Hastings residents have welcomed The Society since our inception in 2009 and on each visit, there has been greater interest. Hastings has a proud suffrage history and many prominent local residents have provided help. Hastings Borough Mayors and councillors, as well as council staff, have offered wonderful support. Through The Lady magazine, we located a gentleman who knew Muriel late in her life and he has been able to give us invaluable information. We hope there will be more people like him coming forward with information on Muriel as our reputation grows.

If any of your readers have information about, or even a personal connection to, Muriel and her family we would certainly like to know!

Each Chapter of The Society can plan its own events and, in promoting Muriel, we can give women’s issues and the interests Muriel championed a higher profile. Things like – to name but a few: better social housing, improved wages and conditions and the abolition of sweat shops (yes, still around in the 21st Century), education for all, prison reform and world peace.

Apart from the serious messages, we have a lot of fun, too. One member has created an interactive map of Muriel’s activities in Hastings through the historical newspapers which can be viewed through The Society’s website. Muriel’s home has a blue plaque, we have contributed to the restoration of The Pier project and we want to help preserve St Mary-in-the-Castle.

Frances at Hastings

Francis Bedford, Leader of the Council, Peter Chowney and Cllr Kim Forward

Tell us about the biography of Muriel Matters, launched in London this summer – and how this linked in with The Centenary of Women’s Suffrage?

Launched with a large gathering in attendance at Australia House, ex-pat Australian Robert Wainwright’s Miss Muriel Matters tells Muriel’s colourful story with the information we have to date. Richly illustrated, it is a great read and has been well received popularly and more widely in suffrage circles. It comes at a time when Muriel’s place in the Centenary of Suffrage is being celebrated and plans are underway to have a signature event in 2018 as part of the Votes 100 activities.

How do you feel Muriel Matters’ contribution relates to the current world situation?

Things for women have certainly improved since Muriel’s day. For starters most of us can at least vote and stand for election to parliament! In places like the UK, Germany, and most recently in New Zealand, women from all political groups are currently leading their countries. For decades now, prominent women have been breaking down the ‘glass ceilings’ of private industry as well. In Western counties, most legislators have put in place protections for discriminating against people because of their gender while young girls, by and large, receive the same opportunities as boys to further their own education.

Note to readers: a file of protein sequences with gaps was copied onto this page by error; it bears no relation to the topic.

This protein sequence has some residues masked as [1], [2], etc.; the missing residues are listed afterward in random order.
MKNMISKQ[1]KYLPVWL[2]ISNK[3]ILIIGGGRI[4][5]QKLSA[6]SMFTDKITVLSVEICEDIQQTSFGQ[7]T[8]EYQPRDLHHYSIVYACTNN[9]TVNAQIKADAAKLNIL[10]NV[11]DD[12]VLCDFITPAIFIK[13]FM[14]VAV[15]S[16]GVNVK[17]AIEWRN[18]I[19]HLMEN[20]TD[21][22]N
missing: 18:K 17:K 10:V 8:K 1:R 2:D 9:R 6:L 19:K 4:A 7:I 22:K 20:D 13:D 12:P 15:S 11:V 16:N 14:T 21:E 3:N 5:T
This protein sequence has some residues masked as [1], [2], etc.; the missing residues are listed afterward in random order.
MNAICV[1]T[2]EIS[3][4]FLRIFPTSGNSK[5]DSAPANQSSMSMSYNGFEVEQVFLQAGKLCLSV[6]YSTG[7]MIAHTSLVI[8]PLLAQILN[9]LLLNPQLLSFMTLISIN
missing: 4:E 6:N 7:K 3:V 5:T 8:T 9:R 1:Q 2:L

But, if Muriel were alive today, there would still be causes – some frustratingly the same and some new – for her to agitate for change, or at least raise awareness, on a number of issues.

Things like employment conditions and the wage gaps between men and women – and women facing retirement without a secure income due to changes in work arrangements or marital status. Women are still not in as many leadership positions as might be thought possible, depriving decision-makers of a very pertinent point of view, especially in policy formulation.

There are ever present ‘image’ pressures on young girls, particularly through social media. And we are beginning to see the ‘outing’ of inappropriate behaviour aimed at women, demeaning and marginalising them in the workplace and socially, thanks in part to prominent sexist/sexual assault cases in US entertainment at the moment and the ‘#metoo’ campaign. Domestic violence continues at ever-rising levels and in Australia one woman a week loses her life at the hands of someone she has known in a personal relationship.

In an age of Facebook, Instagram, and Twitter it would be fascinating to see how Muriel might have used these outlets to garner awareness of some of her causes!


The Muriel Matters Society has a membership base of over 400 people in both Australia and the UK, and it warmly invites new members to join. For information on how to become a member, or otherwise browse their activities, visit The Muriel Matters Society website. Muriel Matters was the subject of a documentary film a few years ago, aired nationally on Australian television. Copies of the film can be purchased through the Muriel Matters Society for £16, with free shipping to the UK.

Posted 12:54 Tuesday, Dec 19, 2017 In: Hastings People